Last Modified: Monday, July 02, 2012 11:44 AM
A low pressure system in the Gulf of Mexico could strengthen into a tropical system over the weekend and bears monitoring, although the likely strength and path of the storm is still unclear.
The National Weather Service’s National Hurricane Center issued a report at 1 p.m. stating the system had a 70 percent chance to develop into a tropical cyclone within 48 hours. Those odds were increased to 80 percent on the 7 p.m. update.
Johnathan Brazzell, National Weather Service meteorologist, said most models show the system moving north into the central Gulf of Mexico over the weekend, then being pushed west or southwest across the gulf. Most models have the storm remaining well south of the Southwest Louisiana coast as it moves west.
“What the models are showing is that the system will likely move up into the central Gulf over the weekend, then gradually sit there,” Brazzell said. “That is the case for whatever develops, we are not even sure what it is going to be yet. Then early next week, a big ridge of high pressure will develop over the southern U.S. and should move the system to the west. That is what we are currently thinking and what most models are showing. There is another possibility is that it could get picked up by a low pressure trough and move east. From what it looks like now, the models are predicting that the ridge will strengthen sooner than anticipated which will force the system west. Right now we are not calling for any tropical force winds along the coast, but we could seen an increase in wives and tides. Right at the shore, we are looking at waves of about three to four feet. Right now we have the center of the low passing about 150-200 miles south of the coast as it moves west.”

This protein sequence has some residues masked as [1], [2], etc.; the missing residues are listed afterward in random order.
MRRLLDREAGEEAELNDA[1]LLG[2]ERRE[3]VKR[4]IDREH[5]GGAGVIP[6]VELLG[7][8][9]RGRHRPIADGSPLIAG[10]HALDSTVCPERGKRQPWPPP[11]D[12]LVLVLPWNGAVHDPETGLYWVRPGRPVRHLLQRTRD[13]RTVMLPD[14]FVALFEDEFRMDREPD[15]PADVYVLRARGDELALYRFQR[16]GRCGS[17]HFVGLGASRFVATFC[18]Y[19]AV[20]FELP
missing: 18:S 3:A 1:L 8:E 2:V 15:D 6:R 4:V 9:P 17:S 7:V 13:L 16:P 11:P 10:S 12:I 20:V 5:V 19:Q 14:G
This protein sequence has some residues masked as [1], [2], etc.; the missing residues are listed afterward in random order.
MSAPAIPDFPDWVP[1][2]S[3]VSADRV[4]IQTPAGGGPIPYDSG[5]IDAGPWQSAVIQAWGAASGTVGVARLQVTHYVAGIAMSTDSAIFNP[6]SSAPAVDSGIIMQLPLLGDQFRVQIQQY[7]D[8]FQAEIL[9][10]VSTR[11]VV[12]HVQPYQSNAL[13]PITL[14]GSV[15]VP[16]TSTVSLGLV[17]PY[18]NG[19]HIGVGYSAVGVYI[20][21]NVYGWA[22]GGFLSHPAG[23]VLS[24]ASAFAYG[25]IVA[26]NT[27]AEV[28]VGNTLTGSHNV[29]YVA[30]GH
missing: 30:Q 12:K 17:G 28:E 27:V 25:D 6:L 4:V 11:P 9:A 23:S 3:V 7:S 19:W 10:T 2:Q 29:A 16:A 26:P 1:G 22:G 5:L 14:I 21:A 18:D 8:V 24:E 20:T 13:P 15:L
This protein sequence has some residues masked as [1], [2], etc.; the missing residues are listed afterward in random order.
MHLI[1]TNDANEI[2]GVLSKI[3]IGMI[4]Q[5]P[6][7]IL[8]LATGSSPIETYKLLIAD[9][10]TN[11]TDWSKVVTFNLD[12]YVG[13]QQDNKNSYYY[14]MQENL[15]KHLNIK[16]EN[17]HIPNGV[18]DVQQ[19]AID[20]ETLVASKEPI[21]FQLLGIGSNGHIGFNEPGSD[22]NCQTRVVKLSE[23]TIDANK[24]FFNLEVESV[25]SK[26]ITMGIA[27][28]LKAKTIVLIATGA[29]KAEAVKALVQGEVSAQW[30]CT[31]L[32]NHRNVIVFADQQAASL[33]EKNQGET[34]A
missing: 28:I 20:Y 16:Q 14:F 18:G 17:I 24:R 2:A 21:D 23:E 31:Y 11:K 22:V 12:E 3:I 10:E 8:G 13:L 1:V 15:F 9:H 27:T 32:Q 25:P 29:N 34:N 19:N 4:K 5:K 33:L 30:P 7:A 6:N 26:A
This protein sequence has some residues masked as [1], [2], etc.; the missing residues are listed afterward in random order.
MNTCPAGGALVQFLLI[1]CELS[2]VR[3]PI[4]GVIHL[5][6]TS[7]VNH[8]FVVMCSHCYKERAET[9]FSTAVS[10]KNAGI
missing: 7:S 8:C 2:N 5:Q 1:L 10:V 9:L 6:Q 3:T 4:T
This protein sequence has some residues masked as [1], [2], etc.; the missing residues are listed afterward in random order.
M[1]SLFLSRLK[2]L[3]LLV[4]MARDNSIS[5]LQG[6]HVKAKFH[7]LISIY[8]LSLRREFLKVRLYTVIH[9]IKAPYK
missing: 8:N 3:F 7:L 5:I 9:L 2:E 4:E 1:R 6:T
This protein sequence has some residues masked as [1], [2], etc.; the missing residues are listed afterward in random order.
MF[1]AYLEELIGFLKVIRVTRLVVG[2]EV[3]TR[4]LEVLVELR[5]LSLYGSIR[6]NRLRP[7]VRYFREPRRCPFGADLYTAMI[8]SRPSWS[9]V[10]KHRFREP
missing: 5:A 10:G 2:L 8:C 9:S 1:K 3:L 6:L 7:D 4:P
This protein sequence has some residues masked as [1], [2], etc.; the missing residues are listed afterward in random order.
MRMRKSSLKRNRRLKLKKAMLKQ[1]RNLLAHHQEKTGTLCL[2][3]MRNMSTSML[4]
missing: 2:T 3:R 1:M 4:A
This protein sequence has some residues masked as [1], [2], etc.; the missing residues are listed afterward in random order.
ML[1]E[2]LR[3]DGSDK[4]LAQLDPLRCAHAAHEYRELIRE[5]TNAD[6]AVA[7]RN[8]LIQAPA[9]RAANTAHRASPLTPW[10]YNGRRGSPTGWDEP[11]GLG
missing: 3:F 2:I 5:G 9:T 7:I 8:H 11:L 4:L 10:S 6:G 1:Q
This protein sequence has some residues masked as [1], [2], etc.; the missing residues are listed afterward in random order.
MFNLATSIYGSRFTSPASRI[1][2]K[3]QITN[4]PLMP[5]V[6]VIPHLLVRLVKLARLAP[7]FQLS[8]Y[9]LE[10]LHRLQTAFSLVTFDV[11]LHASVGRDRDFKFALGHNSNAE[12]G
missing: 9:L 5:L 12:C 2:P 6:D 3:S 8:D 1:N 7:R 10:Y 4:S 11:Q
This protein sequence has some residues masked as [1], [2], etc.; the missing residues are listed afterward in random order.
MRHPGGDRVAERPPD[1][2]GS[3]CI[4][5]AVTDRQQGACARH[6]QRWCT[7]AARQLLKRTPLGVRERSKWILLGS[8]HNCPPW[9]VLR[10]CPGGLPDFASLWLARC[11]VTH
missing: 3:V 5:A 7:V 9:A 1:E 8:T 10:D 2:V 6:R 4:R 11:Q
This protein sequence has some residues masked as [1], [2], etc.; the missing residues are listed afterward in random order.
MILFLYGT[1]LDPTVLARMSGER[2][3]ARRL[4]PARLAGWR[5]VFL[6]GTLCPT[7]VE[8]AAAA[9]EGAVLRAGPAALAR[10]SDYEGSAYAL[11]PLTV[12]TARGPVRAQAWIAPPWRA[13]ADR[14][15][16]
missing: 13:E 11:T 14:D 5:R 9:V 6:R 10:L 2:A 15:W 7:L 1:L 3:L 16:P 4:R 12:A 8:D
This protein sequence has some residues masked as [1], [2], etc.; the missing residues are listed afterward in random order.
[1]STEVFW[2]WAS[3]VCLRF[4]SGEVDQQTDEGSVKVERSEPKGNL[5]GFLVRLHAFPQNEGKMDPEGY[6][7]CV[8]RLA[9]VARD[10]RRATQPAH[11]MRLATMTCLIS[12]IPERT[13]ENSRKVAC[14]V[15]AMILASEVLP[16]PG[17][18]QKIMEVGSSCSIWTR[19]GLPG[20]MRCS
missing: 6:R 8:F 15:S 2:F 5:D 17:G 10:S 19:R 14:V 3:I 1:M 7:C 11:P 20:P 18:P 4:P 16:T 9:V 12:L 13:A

Brazzell said residents should keep an eye on the situation as it develops over the next few days.
“The entire Gulf coast should monitor the system and keep up with the updates every six hours. New updates are issued at 7 and 1.”
Dick Gremillion, Calcasieu Parish Director of Emergency Preparedness, said his office and the Cameron OEP have had preliminary talks and are keeping a close eye on the system.
“This is a good reminder that this is the time of year we should be getting prepared for hurricanes,” Gremillion said. “This one, there is no consensus on where it will go. The good news is that whatever it does, it will not happen quickly. The biggest concern now is the possibility of higher tides, so people in areas susceptible to tidal changes should keep a close eye on the system. Even if it does not come close, it could cause high tides. We are monitoring it and have been in touch with Cameron: They are doing the same things. We have had conference calls. People should keep an eye on the weather over the weekend to make sure that nothing funny happens. Right now it looks like we will be OK, but if it starts moving this way, we will start operations and letting people know what they need to do.”